Resource loaders help you get your resources (not just js files but also other file types) from the server to the client without a page refresh. Of course you can pull files with jQuery's $.get, but a dedicated resource loader can simplify things and can be very lightweight. For example, the simple script loader yepNope.js is built into Modernizr (if you do a custom Modernizr build look to include it as Modernizr.load) and makes it easy to pull a file based on browser capabilities. Example:

// If touch support add TouchPunch (maps touch->mouse events for JQUI)
    test : Modernizr.touch,
    yep : 'js/libs/jquery.ui.touch-punch.min.js'


The code above loads the .js file conditionally, in this case only if the target device supports touch. More common is the reverse situation — i.e., you'll do a conditional load when a feature is not supported. This is usually how you load polyfills, which provide backwards compatibility patches for older browsers. For example, if an older browser does not support hashchange events you can test for this and load a polyfill such as Ben Alman's hashchange plugin.


Dependency management libs take things a step father, not just fetching files you need but also fetching them in the right order. With a dependency management lib you tell the system what the dependencies are — e.g., that module B depends on module A — and the lib collects all of this information into a master manifest which it uses to load files for you. Once you've set things up your application needs only one script tag to load the dependency management lib and then that lib will load everything else.


There are a number of libs in this category, from lightweight resource loaders like yepnope through the full bells and whistles dependency management of RequireJS.

JSDE does not do hardcore dependency managment, simply using yepNope to defer loading some modules and to conditionally load others.   More...

Resources: Dependency Management

         MSDN on dynamically loading JS resources

         tutsplus on script loading with the yepnope lib

         Adobe devnet article on JS and requirejs dependency management

         MSDN's "How, When, And Why Script Loaders Are Appropriate"

         quora.com question What are the use cases for RequireJS vs Yepnope vs LABjs

         javascriptplayground's Intro to RequireJS

         Ben Nadel's article "Lazy Loading RequireJS\ Modules When They Are First Requested"

         requirejs.org's page on "Why AMD"

         unscriptable.com article (a bit dated now, from 2011) AMD versus CJS - what's the best format/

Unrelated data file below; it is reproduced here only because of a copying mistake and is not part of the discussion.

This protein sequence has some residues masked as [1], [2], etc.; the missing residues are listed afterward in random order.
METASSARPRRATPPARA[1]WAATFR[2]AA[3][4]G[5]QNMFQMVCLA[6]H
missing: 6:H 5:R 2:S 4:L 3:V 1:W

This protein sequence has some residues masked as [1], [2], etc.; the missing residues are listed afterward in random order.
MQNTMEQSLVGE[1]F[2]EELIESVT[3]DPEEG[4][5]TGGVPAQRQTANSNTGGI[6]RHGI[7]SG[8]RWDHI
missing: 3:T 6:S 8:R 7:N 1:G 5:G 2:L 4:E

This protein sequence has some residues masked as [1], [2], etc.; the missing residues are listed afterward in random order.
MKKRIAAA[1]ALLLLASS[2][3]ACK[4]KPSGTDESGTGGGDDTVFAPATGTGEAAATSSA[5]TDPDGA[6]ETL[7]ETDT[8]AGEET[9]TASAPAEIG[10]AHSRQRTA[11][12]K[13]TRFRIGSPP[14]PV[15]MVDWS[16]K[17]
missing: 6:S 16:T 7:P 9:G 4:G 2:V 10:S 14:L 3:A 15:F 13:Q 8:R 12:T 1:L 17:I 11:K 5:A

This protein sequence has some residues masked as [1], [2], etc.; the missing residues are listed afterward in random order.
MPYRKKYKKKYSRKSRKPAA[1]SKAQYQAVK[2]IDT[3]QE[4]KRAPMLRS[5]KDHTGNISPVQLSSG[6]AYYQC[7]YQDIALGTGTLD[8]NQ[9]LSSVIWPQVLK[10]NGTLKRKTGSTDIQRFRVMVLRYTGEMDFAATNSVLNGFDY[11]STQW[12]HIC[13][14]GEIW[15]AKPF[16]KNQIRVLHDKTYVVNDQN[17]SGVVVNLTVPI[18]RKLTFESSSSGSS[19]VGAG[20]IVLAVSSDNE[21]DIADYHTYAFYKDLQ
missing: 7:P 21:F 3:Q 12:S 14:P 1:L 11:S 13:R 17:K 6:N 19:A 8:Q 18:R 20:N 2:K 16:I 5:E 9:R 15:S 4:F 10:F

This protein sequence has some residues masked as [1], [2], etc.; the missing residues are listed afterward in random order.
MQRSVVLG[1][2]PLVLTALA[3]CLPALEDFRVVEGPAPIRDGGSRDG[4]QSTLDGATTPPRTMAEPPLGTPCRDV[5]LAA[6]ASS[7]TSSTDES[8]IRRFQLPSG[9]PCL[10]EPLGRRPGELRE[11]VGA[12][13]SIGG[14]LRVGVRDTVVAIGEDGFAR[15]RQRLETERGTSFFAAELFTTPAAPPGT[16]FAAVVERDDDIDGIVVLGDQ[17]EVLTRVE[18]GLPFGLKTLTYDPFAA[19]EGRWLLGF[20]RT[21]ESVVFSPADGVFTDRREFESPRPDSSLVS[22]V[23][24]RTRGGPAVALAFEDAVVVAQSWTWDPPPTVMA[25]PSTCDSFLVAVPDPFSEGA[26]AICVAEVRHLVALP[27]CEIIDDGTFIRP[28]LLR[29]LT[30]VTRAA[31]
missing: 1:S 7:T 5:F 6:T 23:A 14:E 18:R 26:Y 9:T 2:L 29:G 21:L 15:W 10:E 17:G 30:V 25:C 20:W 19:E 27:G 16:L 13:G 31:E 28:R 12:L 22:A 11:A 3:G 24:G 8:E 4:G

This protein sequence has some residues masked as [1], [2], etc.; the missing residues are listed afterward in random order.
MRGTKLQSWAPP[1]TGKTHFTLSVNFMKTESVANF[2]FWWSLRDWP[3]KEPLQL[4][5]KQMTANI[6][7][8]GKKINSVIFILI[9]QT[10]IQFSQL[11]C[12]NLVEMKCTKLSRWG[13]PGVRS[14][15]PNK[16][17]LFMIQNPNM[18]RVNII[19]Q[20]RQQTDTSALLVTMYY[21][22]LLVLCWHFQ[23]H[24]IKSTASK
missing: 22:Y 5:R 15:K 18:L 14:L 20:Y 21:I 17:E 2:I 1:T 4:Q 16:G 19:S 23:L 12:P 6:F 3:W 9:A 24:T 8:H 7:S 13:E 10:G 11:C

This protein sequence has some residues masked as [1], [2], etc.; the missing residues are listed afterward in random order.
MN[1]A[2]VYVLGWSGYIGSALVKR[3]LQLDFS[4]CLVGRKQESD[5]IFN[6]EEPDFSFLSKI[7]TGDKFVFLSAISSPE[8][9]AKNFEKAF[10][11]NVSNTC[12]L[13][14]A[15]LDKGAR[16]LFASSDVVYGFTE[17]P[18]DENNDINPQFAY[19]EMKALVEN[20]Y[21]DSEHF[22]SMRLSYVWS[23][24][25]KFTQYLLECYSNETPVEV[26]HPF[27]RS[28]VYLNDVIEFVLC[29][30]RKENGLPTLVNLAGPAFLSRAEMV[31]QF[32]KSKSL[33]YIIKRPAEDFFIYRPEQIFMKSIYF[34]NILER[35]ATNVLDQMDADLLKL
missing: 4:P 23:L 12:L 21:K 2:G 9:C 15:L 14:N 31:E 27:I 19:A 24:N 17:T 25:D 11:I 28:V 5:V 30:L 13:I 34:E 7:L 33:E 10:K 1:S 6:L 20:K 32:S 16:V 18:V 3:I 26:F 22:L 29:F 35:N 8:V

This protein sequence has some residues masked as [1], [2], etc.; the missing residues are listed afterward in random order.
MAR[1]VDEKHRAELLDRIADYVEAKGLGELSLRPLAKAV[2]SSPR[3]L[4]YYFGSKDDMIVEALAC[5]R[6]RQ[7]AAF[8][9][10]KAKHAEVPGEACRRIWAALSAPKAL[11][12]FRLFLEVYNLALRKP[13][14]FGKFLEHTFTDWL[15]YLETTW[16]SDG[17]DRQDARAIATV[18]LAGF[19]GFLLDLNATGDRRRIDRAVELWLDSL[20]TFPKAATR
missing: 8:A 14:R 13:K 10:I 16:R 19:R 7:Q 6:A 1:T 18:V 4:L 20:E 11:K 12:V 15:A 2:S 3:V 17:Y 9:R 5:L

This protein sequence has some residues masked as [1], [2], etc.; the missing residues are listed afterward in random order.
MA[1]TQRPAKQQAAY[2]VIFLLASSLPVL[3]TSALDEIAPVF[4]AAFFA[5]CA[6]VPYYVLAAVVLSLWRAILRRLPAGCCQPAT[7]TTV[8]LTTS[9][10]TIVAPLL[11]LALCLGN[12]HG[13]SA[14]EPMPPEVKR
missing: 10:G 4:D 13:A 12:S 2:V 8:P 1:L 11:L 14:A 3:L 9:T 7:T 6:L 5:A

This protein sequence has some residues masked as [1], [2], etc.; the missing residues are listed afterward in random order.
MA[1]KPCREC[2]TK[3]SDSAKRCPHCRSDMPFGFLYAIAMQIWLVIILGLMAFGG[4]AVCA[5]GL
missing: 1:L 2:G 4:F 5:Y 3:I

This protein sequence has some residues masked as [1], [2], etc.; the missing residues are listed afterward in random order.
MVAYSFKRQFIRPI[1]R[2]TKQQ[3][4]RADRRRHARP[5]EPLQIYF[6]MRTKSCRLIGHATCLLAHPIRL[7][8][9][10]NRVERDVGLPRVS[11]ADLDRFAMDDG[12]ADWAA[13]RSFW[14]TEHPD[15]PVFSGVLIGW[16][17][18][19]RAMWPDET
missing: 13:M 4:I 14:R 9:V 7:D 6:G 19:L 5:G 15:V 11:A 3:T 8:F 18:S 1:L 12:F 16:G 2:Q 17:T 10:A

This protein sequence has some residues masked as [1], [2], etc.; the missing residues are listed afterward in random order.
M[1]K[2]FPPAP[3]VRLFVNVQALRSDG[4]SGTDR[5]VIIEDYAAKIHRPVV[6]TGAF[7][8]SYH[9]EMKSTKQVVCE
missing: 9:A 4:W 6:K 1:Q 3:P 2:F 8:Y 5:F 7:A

This section just touches on the topic of testing, mostly referring you to more detailed resources. For ad hoc development testing using tools like Chrome devtools see the Developer Tools section.


The nature of JavaScript (loosely typed with implicit type coercion, no block scope (unless you use ES6), default global scope with significant potential for var name collision, semicolon insertion, etc.) means you really need to do more testing than you might in other languages. Of course, how test-able your application is will be directly related to how it's structured. As noted in the Application architecture section, modularity and separation of concerns is important for a number of reasons and one of these is testability. Your testing will be easier and you'll have a wider choice of testing tools if you build with modules that are focused on a single task, which have clearly defined inputs and outputs, which can easily be fed mock data.


Unit tests call your modules with a variety of inputs and then verify that the module's output is as expected. Having a suite of these tests that you can run on demand allows you to constantly validate your code as it develops. Large-scale projects often take this approach, running the test suite both on demand for builds and as a nightly automated process. If this is the kind of thing you're intrested in then you're in luck, JavaScript application developers have several good options for running unit tests and validating the outputs. The references listed below have links related to several of the more popular unit testing tools.


Then there's UI testing. One benefit of mobile web apps is their ability to run on many OS's and mobile devices. But mobile devices have a wide range of screens, performance, and (this next one is the extra burden web apps carry that native apps don't) browsers. So the ability to run on a wide range of targets comes with some special costs, and one of these is UI testing.


And UI testing is a downside to SPAs, becaase on mobile it's hard (well, maybe not so much hard as time-consuming and tedious). If you go to JavaScript conferences you've probably seen at least one presentation on developing mobile web apps which shows a photo of a testing lab with dozens of phones and tablets lined up on a bench, each patiently awaiting some unfortunate developer who needs to validate application UI, the developer spending hours clearing browser caches and manually running test scripts on different devices (and too often finding inconsistencies between browsers that require workarounds). If you're targeting mobile devices and want to be sure your app runs as expected on each of these targets then manual testing on a lot of devices is unavoidable (automating UI test is hard enough on desktop, much worse on mobile). Of course, there are emulators, but they're never quite the same as the real thing. On the other hand, obtaining all of those "real things" can cost real money. Bottom line: UI testing is one of the more painful downsides to web app development.